New book explores how religion shaped Billie Holiday’s music
May 7, 2018
Some credit Billie Holiday as the founder of jazz singing, a style focused on phrasing and tempo. In a new book, ASU religious studies professor Tracy Fessenden explores how various religious influences in Holiday’s life affected her music.
Fessenden’s book “Religion Around Billie Holiday” is the result of a project that studies how iconic figures were affected by the variety of religion surrounding them. Since Holiday wasn’t necessarily religious, but was raised Catholic and was trained in a convent as a young girl, Fessenden though she would be perfect for the study.
Holiday was born in 1915 and was brought up in difficult circumstances. She was on her own for the most part starting at the age of 11. Around that time, she was sent to a Baltimore convent for about a year, where she received her first and only formal vocal lessons, as well as singing Gregorian chant and a daily mass.
“I hear that [the Catholic vocal training] in her voice,” Fessenden says. “I hear the innovations and the revisions that were made to chant by a group of monks who took it upon themselves to renew Gregorian chant… They wanted rhythm to be a thing of the spirit. The directed those who sang the mass to sing the notes quickly and lightly in the way of ordinary speech or in unpredictable groups of two or three. That can be a description of Billie Holiday’s singing.”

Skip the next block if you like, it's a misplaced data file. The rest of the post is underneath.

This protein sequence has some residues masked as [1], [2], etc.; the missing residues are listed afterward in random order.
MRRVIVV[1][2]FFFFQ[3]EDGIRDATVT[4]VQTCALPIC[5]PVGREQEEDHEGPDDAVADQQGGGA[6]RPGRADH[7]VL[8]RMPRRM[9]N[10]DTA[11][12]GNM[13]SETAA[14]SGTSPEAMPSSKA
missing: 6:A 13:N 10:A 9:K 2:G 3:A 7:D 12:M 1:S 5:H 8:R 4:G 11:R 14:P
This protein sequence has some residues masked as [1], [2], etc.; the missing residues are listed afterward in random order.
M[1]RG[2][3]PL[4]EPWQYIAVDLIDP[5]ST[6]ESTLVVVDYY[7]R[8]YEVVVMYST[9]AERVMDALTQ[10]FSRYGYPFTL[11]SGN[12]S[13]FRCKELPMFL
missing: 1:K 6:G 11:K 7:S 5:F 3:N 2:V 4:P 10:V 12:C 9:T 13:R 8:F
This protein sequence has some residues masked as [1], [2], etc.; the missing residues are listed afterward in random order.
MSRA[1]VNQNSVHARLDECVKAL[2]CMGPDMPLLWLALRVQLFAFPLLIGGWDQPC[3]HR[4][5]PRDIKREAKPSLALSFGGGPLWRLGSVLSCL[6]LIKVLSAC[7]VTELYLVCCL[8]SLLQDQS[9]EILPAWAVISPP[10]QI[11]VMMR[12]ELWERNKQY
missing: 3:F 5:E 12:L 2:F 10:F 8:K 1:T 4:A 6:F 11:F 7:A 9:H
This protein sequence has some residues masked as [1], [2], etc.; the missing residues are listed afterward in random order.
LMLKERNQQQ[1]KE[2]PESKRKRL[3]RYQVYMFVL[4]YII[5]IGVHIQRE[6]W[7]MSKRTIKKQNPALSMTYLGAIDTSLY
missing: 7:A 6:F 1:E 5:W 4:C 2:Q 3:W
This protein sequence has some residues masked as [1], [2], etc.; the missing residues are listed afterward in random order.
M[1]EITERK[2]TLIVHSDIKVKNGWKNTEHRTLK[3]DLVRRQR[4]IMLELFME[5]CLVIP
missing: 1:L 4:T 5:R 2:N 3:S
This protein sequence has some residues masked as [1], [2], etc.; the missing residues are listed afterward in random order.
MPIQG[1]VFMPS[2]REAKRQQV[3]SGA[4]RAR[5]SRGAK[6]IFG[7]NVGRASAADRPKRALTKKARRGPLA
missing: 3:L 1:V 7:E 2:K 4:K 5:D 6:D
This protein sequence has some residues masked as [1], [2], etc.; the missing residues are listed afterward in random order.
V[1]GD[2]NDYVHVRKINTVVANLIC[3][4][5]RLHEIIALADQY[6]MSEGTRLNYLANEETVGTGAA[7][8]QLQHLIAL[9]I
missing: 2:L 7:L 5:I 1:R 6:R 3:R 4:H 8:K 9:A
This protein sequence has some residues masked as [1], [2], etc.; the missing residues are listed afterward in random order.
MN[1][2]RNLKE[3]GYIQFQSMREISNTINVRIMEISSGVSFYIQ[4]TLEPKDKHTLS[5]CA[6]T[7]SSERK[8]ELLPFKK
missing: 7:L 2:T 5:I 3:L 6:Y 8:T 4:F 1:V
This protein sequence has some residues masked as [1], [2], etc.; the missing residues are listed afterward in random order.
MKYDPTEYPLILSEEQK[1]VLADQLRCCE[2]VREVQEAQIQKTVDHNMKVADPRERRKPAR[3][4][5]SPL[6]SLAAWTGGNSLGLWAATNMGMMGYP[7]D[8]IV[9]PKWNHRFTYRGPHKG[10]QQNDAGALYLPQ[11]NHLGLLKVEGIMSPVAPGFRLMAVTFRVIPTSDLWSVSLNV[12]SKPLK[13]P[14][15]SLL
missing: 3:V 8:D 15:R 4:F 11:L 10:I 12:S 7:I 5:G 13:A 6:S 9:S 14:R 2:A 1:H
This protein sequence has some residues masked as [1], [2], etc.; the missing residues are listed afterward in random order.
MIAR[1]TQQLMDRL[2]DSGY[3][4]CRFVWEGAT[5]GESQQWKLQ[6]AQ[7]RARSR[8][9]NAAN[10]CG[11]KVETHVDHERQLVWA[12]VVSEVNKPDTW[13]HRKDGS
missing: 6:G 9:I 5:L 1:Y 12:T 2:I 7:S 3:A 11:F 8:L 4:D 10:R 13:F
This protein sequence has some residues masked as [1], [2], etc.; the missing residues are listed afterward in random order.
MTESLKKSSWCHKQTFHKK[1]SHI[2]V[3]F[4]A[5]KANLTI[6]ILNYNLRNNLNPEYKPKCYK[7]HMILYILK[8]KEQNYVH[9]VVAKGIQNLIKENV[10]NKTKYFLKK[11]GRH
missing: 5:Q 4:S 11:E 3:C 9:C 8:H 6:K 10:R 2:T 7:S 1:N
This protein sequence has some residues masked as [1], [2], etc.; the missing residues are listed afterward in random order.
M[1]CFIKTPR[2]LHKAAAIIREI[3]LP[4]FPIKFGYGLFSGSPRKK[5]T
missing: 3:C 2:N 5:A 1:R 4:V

What separates Holiday from her contemporaries is the fact that she didn’t have what is thought of as a black church background. She was raised Catholic, though Fessenden says Holiday certainly understood the importance of the gospel and blues styles that originated in black Protestant churches.
Holiday was also influenced by the music of Jewish composers who helped to shape the sound of the 20th century, including Irving Berlin and the Gershwins. “What they put in the American songbook was a very distinctive sound of a particular way of understanding freedom and openness,” Fessenden says.
Fessenden says she has had “marvelous” conversations because of her book. She says everyone has a Holiday story, memory or favorite song. The book allows the reader to gain a new perspective on how those songs came to life.